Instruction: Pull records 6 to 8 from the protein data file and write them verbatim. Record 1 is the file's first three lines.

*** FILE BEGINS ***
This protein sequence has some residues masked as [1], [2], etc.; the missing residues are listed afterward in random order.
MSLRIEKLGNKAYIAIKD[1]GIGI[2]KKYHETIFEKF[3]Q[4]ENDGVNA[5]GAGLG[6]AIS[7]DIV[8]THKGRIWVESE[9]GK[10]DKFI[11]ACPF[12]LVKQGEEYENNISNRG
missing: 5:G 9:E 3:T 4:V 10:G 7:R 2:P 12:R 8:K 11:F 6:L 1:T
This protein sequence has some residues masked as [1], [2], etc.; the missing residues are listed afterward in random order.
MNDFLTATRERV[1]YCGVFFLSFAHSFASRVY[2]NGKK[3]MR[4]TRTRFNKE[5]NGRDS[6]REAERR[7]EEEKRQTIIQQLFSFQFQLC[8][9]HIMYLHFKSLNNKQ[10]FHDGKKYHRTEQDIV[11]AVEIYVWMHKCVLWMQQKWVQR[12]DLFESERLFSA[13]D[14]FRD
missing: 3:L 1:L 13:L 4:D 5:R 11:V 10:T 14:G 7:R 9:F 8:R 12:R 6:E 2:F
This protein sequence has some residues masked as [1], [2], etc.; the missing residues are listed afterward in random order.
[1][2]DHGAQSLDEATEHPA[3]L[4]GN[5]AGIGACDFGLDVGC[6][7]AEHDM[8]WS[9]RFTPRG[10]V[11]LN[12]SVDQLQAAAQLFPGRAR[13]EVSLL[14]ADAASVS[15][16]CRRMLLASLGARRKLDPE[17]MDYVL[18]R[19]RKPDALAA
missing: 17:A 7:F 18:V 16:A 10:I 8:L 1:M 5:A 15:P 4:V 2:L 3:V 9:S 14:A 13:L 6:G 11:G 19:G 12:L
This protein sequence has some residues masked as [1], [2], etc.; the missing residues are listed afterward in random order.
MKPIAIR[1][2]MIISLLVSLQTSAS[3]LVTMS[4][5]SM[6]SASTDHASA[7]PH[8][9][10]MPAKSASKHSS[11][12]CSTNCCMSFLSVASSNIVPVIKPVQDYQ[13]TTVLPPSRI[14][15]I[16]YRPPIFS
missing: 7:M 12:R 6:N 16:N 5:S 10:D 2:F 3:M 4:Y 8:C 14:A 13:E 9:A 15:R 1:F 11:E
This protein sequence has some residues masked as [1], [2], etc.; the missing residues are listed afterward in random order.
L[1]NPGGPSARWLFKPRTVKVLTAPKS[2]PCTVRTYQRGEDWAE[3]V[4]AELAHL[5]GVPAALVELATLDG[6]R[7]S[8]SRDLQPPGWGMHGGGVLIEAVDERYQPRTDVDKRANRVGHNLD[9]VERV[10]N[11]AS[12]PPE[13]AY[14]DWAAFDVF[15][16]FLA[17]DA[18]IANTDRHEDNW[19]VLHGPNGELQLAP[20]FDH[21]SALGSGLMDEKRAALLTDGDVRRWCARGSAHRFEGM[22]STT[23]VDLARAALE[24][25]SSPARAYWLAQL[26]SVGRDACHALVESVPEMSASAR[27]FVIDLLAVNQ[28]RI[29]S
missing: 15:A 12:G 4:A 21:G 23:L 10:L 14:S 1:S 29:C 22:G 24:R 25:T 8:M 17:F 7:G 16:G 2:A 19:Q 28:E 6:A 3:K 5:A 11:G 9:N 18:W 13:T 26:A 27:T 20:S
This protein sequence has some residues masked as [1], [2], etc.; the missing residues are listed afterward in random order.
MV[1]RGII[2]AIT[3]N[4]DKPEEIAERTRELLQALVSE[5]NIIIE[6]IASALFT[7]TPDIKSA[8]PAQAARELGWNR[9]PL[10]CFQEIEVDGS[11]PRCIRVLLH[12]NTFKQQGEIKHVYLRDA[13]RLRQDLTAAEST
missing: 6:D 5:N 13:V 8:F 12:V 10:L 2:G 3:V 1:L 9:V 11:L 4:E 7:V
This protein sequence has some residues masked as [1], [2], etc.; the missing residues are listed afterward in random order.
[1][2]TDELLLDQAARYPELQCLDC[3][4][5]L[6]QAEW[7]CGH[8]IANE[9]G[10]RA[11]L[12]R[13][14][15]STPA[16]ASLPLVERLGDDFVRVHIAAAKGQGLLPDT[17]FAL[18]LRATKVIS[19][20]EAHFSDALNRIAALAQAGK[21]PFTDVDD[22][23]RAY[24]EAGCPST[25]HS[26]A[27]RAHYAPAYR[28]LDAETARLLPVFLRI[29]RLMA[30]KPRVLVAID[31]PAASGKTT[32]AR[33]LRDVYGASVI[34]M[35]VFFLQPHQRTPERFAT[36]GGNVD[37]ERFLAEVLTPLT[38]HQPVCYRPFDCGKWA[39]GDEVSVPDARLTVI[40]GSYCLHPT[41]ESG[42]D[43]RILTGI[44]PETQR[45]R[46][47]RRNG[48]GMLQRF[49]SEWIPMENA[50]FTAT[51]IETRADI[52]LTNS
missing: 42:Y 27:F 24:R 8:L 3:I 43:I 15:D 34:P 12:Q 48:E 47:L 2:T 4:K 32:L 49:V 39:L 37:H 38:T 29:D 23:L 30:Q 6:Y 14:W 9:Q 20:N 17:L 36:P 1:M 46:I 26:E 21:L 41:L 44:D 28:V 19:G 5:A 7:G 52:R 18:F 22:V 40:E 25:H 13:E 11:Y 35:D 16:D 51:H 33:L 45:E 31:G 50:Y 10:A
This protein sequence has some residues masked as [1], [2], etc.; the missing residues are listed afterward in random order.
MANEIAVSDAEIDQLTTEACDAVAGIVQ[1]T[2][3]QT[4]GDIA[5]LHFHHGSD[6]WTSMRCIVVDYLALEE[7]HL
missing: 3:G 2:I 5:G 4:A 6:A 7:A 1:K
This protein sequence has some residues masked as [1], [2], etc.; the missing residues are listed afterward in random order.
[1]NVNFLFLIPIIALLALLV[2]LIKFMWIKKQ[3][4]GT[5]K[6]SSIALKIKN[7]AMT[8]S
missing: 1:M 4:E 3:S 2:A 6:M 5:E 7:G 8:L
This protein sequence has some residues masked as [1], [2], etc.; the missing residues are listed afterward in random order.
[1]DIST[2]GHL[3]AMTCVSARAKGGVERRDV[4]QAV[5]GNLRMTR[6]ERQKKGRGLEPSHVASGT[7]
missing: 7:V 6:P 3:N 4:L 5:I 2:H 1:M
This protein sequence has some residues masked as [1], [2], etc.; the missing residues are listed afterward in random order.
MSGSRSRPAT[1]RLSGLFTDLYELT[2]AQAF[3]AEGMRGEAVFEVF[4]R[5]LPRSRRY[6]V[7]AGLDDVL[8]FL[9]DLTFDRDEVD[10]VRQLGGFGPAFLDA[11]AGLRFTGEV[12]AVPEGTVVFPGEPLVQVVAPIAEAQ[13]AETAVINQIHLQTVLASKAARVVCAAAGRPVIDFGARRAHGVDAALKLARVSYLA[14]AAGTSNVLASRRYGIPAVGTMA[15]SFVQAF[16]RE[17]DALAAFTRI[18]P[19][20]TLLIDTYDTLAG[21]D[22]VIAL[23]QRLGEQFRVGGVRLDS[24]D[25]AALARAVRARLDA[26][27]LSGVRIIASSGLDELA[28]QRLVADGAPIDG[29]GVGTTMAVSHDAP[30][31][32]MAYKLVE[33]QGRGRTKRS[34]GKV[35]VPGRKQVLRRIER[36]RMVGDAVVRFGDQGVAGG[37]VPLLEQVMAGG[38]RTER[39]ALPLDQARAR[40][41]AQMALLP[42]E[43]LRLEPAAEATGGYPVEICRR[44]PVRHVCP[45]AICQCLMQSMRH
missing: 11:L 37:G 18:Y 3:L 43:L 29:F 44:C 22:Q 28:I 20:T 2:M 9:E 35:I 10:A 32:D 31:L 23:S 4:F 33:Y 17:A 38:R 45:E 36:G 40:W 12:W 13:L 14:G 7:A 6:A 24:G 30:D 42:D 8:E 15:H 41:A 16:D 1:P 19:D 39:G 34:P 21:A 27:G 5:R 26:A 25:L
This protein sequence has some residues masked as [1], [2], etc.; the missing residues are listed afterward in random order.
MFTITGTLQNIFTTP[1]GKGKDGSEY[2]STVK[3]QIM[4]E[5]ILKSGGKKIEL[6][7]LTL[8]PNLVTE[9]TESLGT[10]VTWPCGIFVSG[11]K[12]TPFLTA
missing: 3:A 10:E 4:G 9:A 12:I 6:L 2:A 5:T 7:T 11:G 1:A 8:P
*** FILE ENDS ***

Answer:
This protein sequence has some residues masked as [1], [2], etc.; the missing residues are listed afterward in random order.
MV[1]RGII[2]AIT[3]N[4]DKPEEIAERTRELLQALVSE[5]NIIIE[6]IASALFT[7]TPDIKSA[8]PAQAARELGWNR[9]PL[10]CFQEIEVDGS[11]PRCIRVLLH[12]NTFKQQGEIKHVYLRDA[13]RLRQDLTAAEST
missing: 6:D 5:N 13:V 8:F 12:V 10:L 2:G 3:V 1:L 9:V 11:L 4:E 7:V
This protein sequence has some residues masked as [1], [2], etc.; the missing residues are listed afterward in random order.
[1][2]TDELLLDQAARYPELQCLDC[3][4][5]L[6]QAEW[7]CGH[8]IANE[9]G[10]RA[11]L[12]R[13][14][15]STPA[16]ASLPLVERLGDDFVRVHIAAAKGQGLLPDT[17]FAL[18]LRATKVIS[19][20]EAHFSDALNRIAALAQAGK[21]PFTDVDD[22][23]RAY[24]EAGCPST[25]HS[26]A[27]RAHYAPAYR[28]LDAETARLLPVFLRI[29]RLMA[30]KPRVLVAID[31]PAASGKTT[32]AR[33]LRDVYGASVI[34]M[35]VFFLQPHQRTPERFAT[36]GGNVD[37]ERFLAEVLTPLT[38]HQPVCYRPFDCGKWA[39]GDEVSVPDARLTVI[40]GSYCLHPT[41]ESG[42]D[43]RILTGI[44]PETQR[45]R[46][47]RRNG[48]GMLQRF[49]SEWIPMENA[50]FTAT[51]IETRADI[52]LTNS
missing: 42:Y 27:F 24:R 8:L 3:I 43:I 15:D 34:P 12:Q 48:E 47:L 2:T 4:K 32:L 49:V 39:L 37:H 38:T 29:D 23:L 30:Q 6:Y 14:W 9:Q 20:N 17:L 36:P 1:M 46:I 26:E 21:L 41:L 44:D 28:V 19:G 5:A 7:G 52:R 18:F 22:V 40:E 25:H 13:E 11:Y 35:D 16:D 51:H 33:L 45:E 31:G 50:Y 10:A
This protein sequence has some residues masked as [1], [2], etc.; the missing residues are listed afterward in random order.
MANEIAVSDAEIDQLTTEACDAVAGIVQ[1]T[2][3]QT[4]GDIA[5]LHFHHGSD[6]WTSMRCIVVDYLALEE[7]HL
missing: 3:G 2:I 5:G 4:A 6:A 7:A 1:K